By Ivan Illich, Barry Sanders
In ABC... thinker and cultural analyst Ivan Illich and medieval student and literary critic Barry Sanders have produced an unique, meticulous and provocative research of the appearance, unfold and current decline of literacy. They discover he effect of the alphabet on basic concept techniques and attitudes, on reminiscence, on political groupings and religous and cultural expectancies. Their exam of the current erosion of literacy within the new technological languages of 'newspeak' and 'uniquack' and so they indicate how new attitudes to language are changing our international view our feel of self and of group.
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Additional resources for ABC: The Alphabetizaton of the Popular Mind
A key hypothesis of these neoclassical approaches, therefore, is that women prefer occupations with higher starting pays, lower returns to experience, and lower penalties for temporary withdrawals. 24 23 Becker 1964, Mincer 1974, Jonung 1996. Researchers, like England (1982: 366) have disproved these considerations by showing that women in pre-dominantly female occupations (like clerical work) also suffer from high penalties for time spent out of the labour market. 24 Explaining occupational sex segregation 39 In sum, women rather seek to combine work and family than gaining a high lifelong income (Filer 1989, Bender et al.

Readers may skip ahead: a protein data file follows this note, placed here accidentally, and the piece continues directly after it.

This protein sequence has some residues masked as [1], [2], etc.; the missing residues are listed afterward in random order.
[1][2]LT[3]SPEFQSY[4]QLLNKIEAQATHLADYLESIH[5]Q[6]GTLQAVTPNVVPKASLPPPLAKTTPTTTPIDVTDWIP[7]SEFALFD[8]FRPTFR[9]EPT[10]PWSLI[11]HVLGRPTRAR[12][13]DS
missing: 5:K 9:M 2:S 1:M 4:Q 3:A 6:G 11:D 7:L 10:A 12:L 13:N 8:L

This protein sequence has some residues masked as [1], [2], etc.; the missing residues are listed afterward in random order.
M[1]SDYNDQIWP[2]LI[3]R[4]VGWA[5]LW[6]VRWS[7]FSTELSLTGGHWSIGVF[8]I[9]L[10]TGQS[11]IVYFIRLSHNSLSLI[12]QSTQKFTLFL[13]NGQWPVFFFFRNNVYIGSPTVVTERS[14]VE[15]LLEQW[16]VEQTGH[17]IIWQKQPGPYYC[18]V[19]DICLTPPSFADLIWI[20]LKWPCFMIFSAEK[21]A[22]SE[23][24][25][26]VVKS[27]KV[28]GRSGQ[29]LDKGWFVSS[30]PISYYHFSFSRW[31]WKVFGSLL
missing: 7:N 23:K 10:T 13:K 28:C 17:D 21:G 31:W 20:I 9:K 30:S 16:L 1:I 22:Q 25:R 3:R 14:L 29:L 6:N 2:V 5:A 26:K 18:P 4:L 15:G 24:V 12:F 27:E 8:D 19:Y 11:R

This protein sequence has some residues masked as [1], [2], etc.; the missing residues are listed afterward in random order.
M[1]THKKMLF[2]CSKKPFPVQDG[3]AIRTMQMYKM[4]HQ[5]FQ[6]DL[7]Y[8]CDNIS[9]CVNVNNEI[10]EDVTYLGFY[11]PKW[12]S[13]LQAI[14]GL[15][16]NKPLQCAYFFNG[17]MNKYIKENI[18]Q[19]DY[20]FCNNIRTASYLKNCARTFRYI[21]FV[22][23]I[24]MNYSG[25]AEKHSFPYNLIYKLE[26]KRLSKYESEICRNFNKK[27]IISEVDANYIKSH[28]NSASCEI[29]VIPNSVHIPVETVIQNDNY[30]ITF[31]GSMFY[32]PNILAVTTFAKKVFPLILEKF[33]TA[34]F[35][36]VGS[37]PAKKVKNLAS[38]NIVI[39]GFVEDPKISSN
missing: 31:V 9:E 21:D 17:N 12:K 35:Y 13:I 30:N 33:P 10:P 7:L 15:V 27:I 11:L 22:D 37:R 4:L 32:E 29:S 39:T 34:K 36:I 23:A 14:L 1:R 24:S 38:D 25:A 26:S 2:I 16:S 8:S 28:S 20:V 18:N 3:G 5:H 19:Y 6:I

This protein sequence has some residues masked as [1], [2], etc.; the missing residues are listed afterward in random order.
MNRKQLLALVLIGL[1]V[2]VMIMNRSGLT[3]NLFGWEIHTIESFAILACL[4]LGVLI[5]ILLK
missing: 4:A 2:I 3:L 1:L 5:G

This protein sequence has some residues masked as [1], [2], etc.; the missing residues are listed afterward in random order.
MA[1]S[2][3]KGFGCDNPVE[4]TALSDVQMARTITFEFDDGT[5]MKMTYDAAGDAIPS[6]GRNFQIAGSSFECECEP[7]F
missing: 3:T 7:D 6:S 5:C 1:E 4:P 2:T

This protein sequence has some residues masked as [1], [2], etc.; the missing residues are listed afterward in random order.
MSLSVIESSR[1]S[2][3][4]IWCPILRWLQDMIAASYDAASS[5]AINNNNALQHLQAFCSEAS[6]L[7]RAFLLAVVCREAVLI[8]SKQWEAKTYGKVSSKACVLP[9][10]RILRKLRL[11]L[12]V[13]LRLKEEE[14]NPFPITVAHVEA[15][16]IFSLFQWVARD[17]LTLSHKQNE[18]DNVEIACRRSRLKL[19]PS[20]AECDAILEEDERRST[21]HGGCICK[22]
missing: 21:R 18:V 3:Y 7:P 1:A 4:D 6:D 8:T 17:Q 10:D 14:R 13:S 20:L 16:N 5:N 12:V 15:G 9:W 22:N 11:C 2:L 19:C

They point out that individual preferences and resources as well as welfare state developments are embedded in a system of norms, beliefs and attitudes about appropriate gender roles and power relations (Hartmann 1976, Blumberg 1978, 1984, Chafetz 1984, Reskin 1988). In contrast to economic and institutional approaches, sociological and feminist theories thus inquire into the origin of gender-specific occupational preferences considering social and cultural constraints with respect to women and paid work.
On the other hand, macro approaches rather emphasise the influence of institutions and structural conditions on the distribution of women and men across occupations (Heintz et al. 1997). In this chapter, the main theoretical approaches are introduced and discussed. In particular, their potential for explaining the horizontal and vertical dimension of occupational sex segregation and cross-national variations will be assessed. In addition, the chapter devotes attention to the central role of educational sex segregation and its translation into the labour market which has rarely been done.